Biden says he doesn’t think Russia can sustain years of war in Ukraine
Biden said he did not think Putin could continue to fight his war in Ukraine for years, citing the economic and political toll on Russia.
“I don’t think that Russia could maintain the war,” Biden said on Thursday at a press conference in Helsinki, when asked by a reporter if the war, already nearing its 18-month point, could drag on for years.
“I think that there is going to be a circumstance where eventually, President Putin is going to decide it’s not in the interest of Russia — economically, politically or otherwise, to continue this war, but I can’t predict exactly how that happens,” Biden added. “Putin has already lost the war. Putin has a real problem.”
Russia finally cuts crude exports, at most opportune moment
Russia is finally cutting crude exports, at the most advantageous moment possible.
Moscow has pledged to curb shipments to global markets by 500,000 barrels a day next month. It’s a show of unity with fellow Opec+ leader Saudi Arabia, but also an attempt to answer months of questions about whether Russia could really have been cutting oil production — as announced in February — while simultaneously raising crude exports.
August gives Moscow the perfect opportunity to make these important gestures at minimal cost. Companies can redirect crude away from export terminals to domestic refiners, which will be running at a higher rate thanks to the end of spring maintenance and a period of generous state subsidies.
In fact, Russia should be able to achieve its export target without needing additional production cuts.
“Seeking to strengthen its ties with Saudi Arabia, Russia is set to fulfil its export cut pledge,” said Viktor Katona, head crude analyst at market intelligence firm Kpler. “The 500,000-barrel-a-day export cut will be fully absorbed by the domestic refining segment.”
Russian officials have given repeated assurances that the country’s 500,000 barrel-a-day production cut was implemented in March. But there’s no official data to back this up — the figures were classified in April — and tanker-tracking data show exports rising steadily from that month until mid-May.
Austin says there’s ‘no doubt’ Ukraine will join Nato after war
US Defence Secretary Lloyd Austin said he has “no doubt” that Ukraine will join Nato after the conflict with Russia ends.
Austin told CNN that the alliance’s members want to move quickly on Ukraine’s proposed membership after the conflict, provided that it meets conditions such as improving its military equipment and training, and passing judicial and other reforms. Ukraine’s membership was a main topic of discussions at a Nato leader’s summit this week in Vilnius, Lithuania, where Zelensky made a new push to join.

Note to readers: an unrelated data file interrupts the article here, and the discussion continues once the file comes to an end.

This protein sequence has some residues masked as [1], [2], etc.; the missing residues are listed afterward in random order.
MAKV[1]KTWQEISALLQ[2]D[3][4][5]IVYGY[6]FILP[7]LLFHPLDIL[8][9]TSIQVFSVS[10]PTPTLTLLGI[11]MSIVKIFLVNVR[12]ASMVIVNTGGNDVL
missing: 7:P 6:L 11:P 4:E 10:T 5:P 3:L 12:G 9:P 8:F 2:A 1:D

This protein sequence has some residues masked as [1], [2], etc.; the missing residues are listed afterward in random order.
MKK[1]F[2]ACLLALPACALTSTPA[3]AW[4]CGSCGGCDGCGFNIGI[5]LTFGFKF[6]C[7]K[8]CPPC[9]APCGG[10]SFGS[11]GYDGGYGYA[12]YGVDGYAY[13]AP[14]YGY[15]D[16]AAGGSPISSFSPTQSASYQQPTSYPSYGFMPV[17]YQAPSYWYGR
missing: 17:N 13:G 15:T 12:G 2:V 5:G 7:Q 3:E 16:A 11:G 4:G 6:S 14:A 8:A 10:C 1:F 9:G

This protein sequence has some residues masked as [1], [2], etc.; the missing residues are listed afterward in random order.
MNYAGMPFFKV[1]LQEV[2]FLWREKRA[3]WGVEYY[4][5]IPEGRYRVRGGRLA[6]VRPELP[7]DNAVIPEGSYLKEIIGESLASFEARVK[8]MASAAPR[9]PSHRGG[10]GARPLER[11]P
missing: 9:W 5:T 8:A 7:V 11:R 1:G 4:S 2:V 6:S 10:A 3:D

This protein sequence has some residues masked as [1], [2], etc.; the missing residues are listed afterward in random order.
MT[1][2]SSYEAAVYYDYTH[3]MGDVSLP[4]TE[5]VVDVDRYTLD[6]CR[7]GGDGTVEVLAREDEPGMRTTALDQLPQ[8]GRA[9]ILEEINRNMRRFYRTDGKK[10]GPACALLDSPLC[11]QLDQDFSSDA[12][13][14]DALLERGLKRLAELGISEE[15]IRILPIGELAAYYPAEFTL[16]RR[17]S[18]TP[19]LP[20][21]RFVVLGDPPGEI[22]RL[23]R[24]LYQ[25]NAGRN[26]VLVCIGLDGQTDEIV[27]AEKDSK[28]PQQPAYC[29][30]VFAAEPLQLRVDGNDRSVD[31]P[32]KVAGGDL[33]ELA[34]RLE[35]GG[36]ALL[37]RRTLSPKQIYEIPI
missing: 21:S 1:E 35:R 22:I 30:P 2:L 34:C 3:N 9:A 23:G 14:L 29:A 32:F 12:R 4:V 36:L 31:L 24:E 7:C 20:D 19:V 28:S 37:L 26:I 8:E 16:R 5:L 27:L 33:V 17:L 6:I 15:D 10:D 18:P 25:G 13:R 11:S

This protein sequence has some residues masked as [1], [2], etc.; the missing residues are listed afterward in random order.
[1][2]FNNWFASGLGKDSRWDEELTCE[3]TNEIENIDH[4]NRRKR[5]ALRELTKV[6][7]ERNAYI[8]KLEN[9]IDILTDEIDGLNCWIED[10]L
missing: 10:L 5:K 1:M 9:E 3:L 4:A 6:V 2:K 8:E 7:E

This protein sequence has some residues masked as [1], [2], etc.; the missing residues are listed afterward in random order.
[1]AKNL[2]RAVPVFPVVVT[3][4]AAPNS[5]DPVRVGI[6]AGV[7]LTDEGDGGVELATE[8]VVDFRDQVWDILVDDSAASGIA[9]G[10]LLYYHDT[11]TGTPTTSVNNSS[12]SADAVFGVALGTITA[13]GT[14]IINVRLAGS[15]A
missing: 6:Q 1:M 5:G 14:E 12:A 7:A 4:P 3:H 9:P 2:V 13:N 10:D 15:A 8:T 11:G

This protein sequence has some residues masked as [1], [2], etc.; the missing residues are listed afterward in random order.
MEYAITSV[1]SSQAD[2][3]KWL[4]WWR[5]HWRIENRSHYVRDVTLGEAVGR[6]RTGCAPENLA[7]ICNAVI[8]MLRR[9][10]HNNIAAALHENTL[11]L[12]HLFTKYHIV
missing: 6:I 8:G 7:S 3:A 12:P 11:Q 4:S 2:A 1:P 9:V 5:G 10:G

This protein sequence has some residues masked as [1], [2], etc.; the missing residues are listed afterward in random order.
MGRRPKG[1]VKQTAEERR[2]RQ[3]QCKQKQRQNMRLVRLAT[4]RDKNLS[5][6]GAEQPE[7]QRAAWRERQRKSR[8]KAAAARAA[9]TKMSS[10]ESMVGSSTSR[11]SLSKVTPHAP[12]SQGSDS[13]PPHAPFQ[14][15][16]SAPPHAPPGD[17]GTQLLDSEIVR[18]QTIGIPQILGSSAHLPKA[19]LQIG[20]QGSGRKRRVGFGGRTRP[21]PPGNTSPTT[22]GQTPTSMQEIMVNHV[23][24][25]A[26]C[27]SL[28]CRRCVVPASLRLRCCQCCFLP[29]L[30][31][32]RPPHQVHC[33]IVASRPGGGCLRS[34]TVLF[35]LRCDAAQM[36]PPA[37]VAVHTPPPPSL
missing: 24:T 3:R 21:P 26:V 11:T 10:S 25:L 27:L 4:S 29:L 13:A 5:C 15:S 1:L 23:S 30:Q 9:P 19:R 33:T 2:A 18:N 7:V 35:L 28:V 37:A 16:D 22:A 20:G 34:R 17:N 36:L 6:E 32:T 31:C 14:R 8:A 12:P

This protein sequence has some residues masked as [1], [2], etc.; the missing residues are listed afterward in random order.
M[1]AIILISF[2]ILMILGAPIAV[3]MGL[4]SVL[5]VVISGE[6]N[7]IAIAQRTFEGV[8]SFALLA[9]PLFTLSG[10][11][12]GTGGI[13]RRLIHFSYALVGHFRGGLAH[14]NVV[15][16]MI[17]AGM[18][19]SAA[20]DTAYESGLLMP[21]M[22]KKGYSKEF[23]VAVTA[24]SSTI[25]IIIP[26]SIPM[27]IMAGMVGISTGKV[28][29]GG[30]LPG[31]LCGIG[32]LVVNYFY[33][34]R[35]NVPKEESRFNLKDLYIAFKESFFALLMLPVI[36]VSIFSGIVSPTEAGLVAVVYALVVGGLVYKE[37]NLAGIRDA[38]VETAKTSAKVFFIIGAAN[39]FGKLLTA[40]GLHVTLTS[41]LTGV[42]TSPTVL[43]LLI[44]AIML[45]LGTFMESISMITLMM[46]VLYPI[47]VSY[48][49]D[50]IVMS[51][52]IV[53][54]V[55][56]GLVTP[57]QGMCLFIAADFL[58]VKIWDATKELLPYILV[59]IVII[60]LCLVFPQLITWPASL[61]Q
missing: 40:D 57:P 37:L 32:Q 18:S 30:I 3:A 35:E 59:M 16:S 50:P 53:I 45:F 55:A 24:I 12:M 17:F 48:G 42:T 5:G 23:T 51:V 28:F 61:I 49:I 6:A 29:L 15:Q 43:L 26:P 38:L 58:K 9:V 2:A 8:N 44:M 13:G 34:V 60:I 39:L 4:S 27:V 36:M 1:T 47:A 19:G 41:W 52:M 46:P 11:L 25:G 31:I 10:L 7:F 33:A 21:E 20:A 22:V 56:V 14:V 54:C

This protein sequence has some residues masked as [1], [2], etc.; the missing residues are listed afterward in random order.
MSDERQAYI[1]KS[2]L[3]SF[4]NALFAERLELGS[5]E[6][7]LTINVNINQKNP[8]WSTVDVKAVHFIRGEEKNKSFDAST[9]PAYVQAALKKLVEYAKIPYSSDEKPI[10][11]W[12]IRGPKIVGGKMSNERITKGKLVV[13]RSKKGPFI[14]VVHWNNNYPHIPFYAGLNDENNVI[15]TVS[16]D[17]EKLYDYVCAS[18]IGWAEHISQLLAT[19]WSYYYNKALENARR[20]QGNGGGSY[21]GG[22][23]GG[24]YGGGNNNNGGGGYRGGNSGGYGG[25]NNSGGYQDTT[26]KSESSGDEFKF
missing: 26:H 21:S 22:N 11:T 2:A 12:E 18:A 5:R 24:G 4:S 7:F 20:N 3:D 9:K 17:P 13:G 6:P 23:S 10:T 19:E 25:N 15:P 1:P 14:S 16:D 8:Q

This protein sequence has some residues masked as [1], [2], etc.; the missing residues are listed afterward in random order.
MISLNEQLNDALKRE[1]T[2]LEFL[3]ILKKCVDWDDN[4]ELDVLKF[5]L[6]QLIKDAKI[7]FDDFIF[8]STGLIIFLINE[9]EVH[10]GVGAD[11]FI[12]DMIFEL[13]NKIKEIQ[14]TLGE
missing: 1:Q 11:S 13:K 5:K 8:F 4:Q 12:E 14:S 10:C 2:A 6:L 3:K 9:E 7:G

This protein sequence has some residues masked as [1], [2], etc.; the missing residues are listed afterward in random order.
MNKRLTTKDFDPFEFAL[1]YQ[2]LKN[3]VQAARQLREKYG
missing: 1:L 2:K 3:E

“I have no doubt that that will happen,” Austin said in the interview from Vilnius. “And we heard just about every — all the countries in the room say as much, and I think that was reassuring to President Zelensky.”
Ouster of Russian General ‘Spartacus’ sparks ruling party feud
A Russian general who accused army chiefs of “treacherously” ousting him for criticising troop losses in the war in Ukraine has sparked a political feud within Putin’s ruling party, the latest sign of tensions over the military following the mutiny by Wagner mercenaries.
Major General Ivan Popov, whose call sign is “Spartacus”, said in an audio message that he’d been removed as commander of Russia’s 58th army in Ukraine’s Zaporizhzhia region after he spoke to Defence Ministry chiefs “at the highest level, extremely harshly” about shortcomings in combat operations.
Popov told his “gladiators” in the message that he’d emphasised “the large-scale death and injury of our brothers from enemy artillery” because of an absence of countermeasures.
“Apparently, the senior bosses sensed some kind of danger” from the criticisms and quickly arranged an order from Defence Minister Sergei Shoigu to remove him, Popov said. While Ukrainian forces couldn’t penetrate Russian defences, he said, the army’s top leadership “hit us from the rear, treacherously and viciously decapitating the army at the most difficult and tense moment”.
Popov’s accusations and the political dispute over his removal underline continued tensions among officials after the June 24 mutiny by Prigozhin that aimed to remove Shoigu and army Chief of the General Staff Valery Gerasimov for failures in Russia’s disastrous invasion of Ukraine.
Another top general, Sergei Surovikin, hasn’t been seen in public since the rebellion ended, as the security services seek to establish whether elements in the military knew about Prigozhin’s plans in advance. Surovikin, who was repeatedly praised by the Wagner founder, has been quizzed by investigators over his links to the mercenaries, according to a person with knowledge of the matter.
Putin appointed Gerasimov as overall head of Russia’s invasion force in January in place of Surovikin, a career military officer dubbed “General Armageddon” for his ruthless tactics during operations in Syria. He’s also stood by Shoigu, a long-standing ally who’s served alongside Putin for decades. DM